The news is jarring. Your former spouse, who has primary custody of your children, intends to relocate out of state. And with such a move, your former spouse also intends to take your children away. You oppose this decision because your already limited time with your children will shrink even more.

Typically, the parent with primary custody of the children requires approval from either the court or the other parent before moving out of state.  On top of that, the relocating parent must prove that the out-of-state move remains in the child’s best interests. That best-interests argument also can be made by the non-relocating parent. Will the move disrupt the children’s lives? If so, the non-relocating parent has a legitimate legal argument and could secure primary custody.

Is relocation in the best interests of the children?

A relocation can come about for many reasons. Perhaps there was a remarriage, job transfer, a better place where one could meet their financial needs or having a nearby family support system. According to a study published in the Journal of Family Psychology, 10% of custodial parents relocated with their children within a year after divorce. After two years, 17% sought to relocate.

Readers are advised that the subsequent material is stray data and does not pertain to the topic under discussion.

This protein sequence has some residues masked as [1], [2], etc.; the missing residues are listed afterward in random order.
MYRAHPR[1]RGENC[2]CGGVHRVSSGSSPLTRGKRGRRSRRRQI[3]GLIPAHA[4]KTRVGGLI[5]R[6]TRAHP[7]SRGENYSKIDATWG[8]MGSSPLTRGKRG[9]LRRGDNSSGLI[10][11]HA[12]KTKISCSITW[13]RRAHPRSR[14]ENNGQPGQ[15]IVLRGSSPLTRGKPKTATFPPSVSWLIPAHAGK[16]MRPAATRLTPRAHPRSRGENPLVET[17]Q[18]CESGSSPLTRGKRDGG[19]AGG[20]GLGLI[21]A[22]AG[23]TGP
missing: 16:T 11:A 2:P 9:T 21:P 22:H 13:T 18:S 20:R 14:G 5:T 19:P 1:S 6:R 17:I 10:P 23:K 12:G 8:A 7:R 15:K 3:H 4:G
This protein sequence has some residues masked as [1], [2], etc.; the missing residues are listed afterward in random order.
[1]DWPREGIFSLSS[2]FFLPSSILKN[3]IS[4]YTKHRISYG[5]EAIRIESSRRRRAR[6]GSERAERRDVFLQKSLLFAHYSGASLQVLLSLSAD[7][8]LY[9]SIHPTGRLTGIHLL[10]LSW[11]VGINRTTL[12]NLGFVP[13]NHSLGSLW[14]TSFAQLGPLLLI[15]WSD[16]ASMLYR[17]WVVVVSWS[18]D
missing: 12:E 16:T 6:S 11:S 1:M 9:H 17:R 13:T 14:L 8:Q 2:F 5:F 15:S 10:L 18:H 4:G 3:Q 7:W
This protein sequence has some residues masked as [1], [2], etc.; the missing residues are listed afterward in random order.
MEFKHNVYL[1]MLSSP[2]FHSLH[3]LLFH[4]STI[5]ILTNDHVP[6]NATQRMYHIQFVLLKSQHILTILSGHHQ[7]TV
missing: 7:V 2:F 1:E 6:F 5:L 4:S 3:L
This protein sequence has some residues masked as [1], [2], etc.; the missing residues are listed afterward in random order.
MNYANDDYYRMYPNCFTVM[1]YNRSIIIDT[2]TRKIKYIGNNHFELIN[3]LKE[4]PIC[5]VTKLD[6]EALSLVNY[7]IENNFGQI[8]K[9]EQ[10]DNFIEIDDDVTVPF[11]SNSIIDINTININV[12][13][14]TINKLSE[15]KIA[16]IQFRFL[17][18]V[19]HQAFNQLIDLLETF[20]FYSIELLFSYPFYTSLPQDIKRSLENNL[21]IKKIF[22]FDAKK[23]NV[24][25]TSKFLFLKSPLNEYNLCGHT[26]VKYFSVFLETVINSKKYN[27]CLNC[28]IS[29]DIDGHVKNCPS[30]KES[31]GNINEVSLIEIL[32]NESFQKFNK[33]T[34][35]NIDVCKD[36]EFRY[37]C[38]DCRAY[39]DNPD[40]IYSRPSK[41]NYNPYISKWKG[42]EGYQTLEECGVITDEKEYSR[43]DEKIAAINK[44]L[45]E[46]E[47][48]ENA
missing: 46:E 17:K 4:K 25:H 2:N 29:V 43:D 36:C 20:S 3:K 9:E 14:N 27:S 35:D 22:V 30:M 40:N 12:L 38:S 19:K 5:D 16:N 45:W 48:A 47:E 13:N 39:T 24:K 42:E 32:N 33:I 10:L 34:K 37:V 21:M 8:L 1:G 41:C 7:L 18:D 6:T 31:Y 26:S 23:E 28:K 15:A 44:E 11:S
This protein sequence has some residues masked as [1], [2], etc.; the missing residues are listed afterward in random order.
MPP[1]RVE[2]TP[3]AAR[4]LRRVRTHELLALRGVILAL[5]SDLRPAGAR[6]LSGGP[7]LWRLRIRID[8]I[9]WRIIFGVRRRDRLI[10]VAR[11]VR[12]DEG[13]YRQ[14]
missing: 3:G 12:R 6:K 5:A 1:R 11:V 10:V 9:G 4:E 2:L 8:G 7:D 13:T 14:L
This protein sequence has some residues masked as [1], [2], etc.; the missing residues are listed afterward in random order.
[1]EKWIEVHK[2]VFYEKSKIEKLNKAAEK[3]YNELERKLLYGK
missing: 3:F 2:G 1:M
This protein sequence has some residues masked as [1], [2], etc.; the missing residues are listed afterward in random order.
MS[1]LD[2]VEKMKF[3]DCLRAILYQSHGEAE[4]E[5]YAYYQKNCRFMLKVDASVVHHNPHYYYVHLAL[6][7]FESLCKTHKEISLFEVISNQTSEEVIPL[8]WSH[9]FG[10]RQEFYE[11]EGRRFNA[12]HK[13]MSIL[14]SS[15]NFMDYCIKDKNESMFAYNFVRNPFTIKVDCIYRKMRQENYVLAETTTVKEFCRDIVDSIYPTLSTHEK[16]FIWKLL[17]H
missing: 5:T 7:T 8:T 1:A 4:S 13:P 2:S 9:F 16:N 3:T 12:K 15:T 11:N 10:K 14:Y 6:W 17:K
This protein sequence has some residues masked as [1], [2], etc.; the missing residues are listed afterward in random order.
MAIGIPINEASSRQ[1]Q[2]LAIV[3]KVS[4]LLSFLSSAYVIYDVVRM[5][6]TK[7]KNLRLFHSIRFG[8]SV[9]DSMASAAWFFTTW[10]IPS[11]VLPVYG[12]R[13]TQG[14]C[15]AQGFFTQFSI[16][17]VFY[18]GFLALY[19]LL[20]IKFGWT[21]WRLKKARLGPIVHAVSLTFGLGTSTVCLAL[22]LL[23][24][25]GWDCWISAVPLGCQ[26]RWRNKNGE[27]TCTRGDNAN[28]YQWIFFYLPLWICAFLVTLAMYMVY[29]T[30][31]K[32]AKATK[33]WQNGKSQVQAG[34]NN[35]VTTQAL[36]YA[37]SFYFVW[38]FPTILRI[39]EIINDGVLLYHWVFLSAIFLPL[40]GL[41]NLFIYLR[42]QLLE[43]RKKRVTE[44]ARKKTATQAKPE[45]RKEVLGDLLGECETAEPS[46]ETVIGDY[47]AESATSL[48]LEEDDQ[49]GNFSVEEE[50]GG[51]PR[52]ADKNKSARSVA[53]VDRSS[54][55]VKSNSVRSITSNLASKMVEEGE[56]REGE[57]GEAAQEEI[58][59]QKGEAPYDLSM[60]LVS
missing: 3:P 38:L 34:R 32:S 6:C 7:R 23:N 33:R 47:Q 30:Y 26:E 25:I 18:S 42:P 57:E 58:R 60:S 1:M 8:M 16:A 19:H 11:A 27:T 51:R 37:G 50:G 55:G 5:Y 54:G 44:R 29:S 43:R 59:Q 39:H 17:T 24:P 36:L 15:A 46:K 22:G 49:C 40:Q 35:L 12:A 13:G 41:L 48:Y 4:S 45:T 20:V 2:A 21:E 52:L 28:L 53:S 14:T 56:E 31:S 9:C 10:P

Typically, courts do not look fondly upon the relocation of one of the parents because the it will likely have detrimental effects on the children. A court reviews and weighs many factors of a pending parental relocation. If the judge determines such a move will have an overwhelmingly negative effect on the children, the court could rule against this option.

Such a relocation affects so many lives. Both parents love and want to be with their children. And, perhaps, the children do not favor the move, either. In the latter scenario, the court may allow the child to choose which parent to live with.